Foreign direct investment (FDI) into China increased 10.4 percent year-on-year in the first two months of the year, the Chinese government said yesterday, while the country’s outbound investment slumped.
FDI, which excludes investment in financial sectors, totaled US$19.31 billion cumulatively in January and last month, the Chinese Ministry of Commerce said in a statement.
Foreign investors “remained confident in investment in China,” ministry spokesman Shen Danyang (沈丹陽) told reporters, but acknowledged that “international investment remained low and there were various development problems within the country.”
He did not give specifics, but a string of data has indicated a slowdown in the world’s No. 2 economy.
Separately, Chinese overseas investment in the two months fell 37.2 percent year-on-year to US$11.54 billion, the ministry said, adding that Chinese investment in Hong Kong and the EU led the decline.
Yet Shen said that a high comparison base in the same period last year was behind the fall, mainly due to the close of China National Offshore Oil Corp’s (中國海洋石油) US$15 billion takeover of Canada’s Nexen Inc.
“Therefore, overseas investment in the first two months last year spiked, which ... made this year’s year-on-year comparison base very high,” he said.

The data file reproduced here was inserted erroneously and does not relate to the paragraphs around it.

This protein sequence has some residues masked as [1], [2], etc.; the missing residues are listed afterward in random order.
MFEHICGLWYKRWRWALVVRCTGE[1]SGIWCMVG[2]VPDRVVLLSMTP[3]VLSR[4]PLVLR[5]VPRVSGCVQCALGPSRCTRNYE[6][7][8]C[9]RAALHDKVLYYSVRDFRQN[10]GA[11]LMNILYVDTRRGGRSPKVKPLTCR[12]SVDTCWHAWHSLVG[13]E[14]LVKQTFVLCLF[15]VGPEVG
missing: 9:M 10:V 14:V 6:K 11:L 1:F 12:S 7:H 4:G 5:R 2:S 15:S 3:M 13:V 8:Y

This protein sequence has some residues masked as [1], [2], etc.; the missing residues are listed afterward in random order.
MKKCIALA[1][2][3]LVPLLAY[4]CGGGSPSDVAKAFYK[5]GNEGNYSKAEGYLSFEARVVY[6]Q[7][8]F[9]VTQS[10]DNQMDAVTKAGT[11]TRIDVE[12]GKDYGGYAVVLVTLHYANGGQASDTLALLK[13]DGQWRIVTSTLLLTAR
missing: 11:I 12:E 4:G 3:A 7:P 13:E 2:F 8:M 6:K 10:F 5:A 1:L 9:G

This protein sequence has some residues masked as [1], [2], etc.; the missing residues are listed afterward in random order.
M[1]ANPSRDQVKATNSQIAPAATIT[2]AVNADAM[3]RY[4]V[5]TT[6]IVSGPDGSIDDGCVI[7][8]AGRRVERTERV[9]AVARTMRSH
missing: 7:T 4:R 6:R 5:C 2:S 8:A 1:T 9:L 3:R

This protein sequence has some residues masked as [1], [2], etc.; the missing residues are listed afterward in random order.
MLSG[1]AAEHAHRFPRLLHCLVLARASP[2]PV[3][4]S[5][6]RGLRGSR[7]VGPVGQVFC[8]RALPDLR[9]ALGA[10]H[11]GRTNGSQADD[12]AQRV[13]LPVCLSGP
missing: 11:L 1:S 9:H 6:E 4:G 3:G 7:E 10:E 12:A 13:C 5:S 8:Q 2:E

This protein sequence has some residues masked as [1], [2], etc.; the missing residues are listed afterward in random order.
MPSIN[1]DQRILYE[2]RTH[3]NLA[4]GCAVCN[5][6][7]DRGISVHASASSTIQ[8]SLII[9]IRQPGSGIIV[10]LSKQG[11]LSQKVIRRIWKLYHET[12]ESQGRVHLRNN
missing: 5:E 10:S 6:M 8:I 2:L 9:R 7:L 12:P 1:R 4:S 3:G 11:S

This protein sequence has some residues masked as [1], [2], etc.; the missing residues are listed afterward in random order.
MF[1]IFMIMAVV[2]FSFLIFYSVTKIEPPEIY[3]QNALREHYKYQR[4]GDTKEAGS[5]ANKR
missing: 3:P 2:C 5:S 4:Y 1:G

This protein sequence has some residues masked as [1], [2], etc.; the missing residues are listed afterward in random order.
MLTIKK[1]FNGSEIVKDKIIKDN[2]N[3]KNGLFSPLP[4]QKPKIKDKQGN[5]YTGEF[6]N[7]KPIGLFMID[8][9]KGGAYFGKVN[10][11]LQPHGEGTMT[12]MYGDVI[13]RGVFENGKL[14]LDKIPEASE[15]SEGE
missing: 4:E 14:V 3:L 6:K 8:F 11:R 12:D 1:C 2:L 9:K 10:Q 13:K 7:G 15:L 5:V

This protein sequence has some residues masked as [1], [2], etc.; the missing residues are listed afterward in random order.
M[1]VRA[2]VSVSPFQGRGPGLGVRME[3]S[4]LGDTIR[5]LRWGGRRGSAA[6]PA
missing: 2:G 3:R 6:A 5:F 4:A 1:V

The January-to-February figure would have marked a 33.6 percent increase if the Nexen deal was excluded from the comparative data, he added.
By far the greatest proportion of investment in China comes from a group of 10 Asian countries and regions, including Taiwan, Hong Kong, Japan, Thailand and Singapore.
FDI from those economies rose 11.6 percent to US$16.94 billion, the ministry said. US investors piled US$711 million into the country during the period, up 43.3 percent.
“Investment from the 10 Asian countries and the US maintained relatively fast growth,” the ministry said. Investment from South Korea soared 224 percent to US$834 million, the ministry said, but did not give an explanation for the leap.
Investment from the EU declined 13.8 percent to US$1.05 billion.
Of China’s outbound investment, 65.4 percent of the total, or US$7.55 billion, went to Hong Kong, ASEAN, the EU, Australia, the US, Russia and Japan. Yet the amount being invested in Hong Kong, the EU and ASEAN declined 62.9 percent, 11.6 percent and 2.2 percent respectively. The Hong Kong decline was also related to the Nexen deal, as part of the takeover funds went through the financial hub, Shen said.
Investment in the US jumped 45.6 percent, while that to Australia gained 31 percent. Investment to Russia and Japan “at least doubled,” the ministry said, without providing amounts or specific percentage changes.
China’s total outstanding overseas investment as of the end of last month stood at US$537.2 billion, the ministry said.